“I don’t like deadlines — when it’s finished, it’s finished.” - Haruki Murakami

What is a perfect piece of writing? Some Japanese critics would argue that it would be far from what Haruki Murakami produces. Older readers have said his writing is “stinking of butter” ( batakusai — バタ臭い ), which is used to describe something that is heavily Western-influenced. Though some believe this is a disadvantage, its incorporation has undeniably helped the novelist develop a global appeal. But this influence is not why he has become so accomplished; instead, it has perhaps made his writing more approachable. Personally, I believe Murakami’s unique voice and style are a crucial factor to his success, as well as the contemporary issues he explores deep in his writing.

Besides my agreement with most of Murakami’s philosophies as an author, I have also found that the more I seek to understand his characters, the more connections I make to their struggles caused by suffocating routines and inescapable order. Both of these issues can be seen in the short story “Sleep,” which I further evaluated in one of my IB English Lang + Lit course socratic seminar discussions recently. When I first read the story, I was bewildered by its unusual elements. I would think to myself, “A woman who hasn’t slept in 17 days and isn’t tired? How bizarre.” But later on, through evaluation of the plot, character dynamics, internal monologue, etc., this strange form of insomnia started to reveal itself as logical, or at least as logical as a situation like that can get. Motherhood, marriage, gender roles all have taken away a part of the protagonist’s freedom which she slowly realizes. This reflection has inevitably affected her mental health and can be understood further with psychoanalytic concepts. In truth, this story is far from what it may be interpreted to be at first.

I think that my socratic seminar participation on “Sleep” had its strong moments as well as its faults. I enjoyed facilitating the conversation as the ‘leader’ and organizing group ideas. I hoped that we could as a group take advantage of the time that was provided to discuss efficiently by doing so. I want to improve in our next seminar by developing my ideas further and not fearing speaking too much. I try to avoid talking “just to talk” without having anything meaningful to say, but by doing so, some ideas I had developed go unheard. There is an appropriate balance one can find to deal with this issue, which I just haven’t found yet. I also want to work on my language when I present and be more concise.

In our seminar, I think all participants did well on relating what we had read to other literary works. Whether it is Kafkaesque philosophy or novels like “The Vegetarian,” many connections like these can be made to this story. Still, novelists are not the only ones that can express global issues one can make connections to through work. Artists can as well, but instead, do it visually. This is precisely what Felicia Chiao does with her illustrations. Through her work, she channels complex emotions and mental health-related issues into layered illustrations. In one of her post descriptions, she states, “I was diagnosed with bipolar two this year and have been drawing a lot to work through it. I have a hard time talking about it with words but drawings are a little easier.”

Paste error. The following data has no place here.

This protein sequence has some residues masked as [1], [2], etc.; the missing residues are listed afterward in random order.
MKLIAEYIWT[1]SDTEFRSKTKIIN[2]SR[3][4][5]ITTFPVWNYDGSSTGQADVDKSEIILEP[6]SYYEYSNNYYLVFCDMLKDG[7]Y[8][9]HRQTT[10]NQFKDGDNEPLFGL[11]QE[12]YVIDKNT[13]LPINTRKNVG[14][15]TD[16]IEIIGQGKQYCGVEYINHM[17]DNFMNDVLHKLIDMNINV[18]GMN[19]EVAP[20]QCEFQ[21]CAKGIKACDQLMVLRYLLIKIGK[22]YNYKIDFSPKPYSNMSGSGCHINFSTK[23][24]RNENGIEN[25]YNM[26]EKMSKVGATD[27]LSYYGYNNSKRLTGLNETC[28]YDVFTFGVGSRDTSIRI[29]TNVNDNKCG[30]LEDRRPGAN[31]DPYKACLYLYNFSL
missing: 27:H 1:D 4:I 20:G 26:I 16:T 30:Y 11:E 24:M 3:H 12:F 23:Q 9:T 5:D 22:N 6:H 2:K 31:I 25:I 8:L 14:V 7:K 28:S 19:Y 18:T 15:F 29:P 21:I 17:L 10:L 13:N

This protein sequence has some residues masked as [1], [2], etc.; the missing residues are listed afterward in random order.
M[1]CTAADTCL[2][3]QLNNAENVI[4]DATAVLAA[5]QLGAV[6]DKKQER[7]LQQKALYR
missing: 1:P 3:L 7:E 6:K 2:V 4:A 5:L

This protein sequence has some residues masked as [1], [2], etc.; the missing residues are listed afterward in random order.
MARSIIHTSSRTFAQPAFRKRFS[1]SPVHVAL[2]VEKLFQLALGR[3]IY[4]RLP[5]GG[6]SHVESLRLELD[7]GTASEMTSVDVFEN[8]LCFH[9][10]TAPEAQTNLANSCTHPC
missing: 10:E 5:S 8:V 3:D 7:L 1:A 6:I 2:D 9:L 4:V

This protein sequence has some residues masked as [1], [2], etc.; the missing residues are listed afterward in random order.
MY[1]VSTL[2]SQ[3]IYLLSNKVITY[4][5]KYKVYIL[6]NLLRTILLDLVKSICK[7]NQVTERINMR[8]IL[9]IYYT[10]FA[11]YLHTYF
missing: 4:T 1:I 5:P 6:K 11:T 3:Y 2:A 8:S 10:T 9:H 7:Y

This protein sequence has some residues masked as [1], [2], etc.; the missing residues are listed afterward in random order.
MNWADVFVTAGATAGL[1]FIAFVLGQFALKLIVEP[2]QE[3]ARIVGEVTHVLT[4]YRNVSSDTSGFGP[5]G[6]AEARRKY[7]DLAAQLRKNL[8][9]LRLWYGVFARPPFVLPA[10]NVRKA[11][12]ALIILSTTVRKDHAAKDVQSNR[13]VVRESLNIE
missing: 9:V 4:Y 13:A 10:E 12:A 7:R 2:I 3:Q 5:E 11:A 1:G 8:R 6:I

“Sunny Days Inside’’ by Felicia Chiao

In one of my favorite illustrations she has made, “Sunny Days Inside,” the repeated images and character frequenting different rooms with the same facial expression makes us observers question whether what restricts this character is physical space or something beyond that. Being in a routine that repeats itself is exhausting, especially when struggling with a negative mental state. Days can begin to blend; our daily lives can seem miserable and inescapable as the protagonist in “Sleep” felt and perhaps the character we see in this illustration. Then again, Chiao has stated that she purposely does not explain what her art means, giving us as the audience no definitive correct answer leaving room for interpretation, just like how it is with Murakami’s short stories.

I think that I can relate to the illustration displayed above and the protagonist from “Sleep” to an extent. Lately, I have had this ominous feeling from everything starting to look the same. Days have begun to meld together; I have been swallowed whole by my responsibilities. Being stuck in my house for so long has made me forget even the most simple things; there is no time to pay attention to the weather. I can’t tell if the anxiety caused by this routine is what is making my stomach feel full even when I haven’t eaten, or maybe I am so nervous all the time that nothing is appetizing. I’ll wait this out; perhaps if I keep it up, something as crazy as what happens to Murakami characters will happen to me. Maybe then this ache will be alleviated.

The crevices of my mind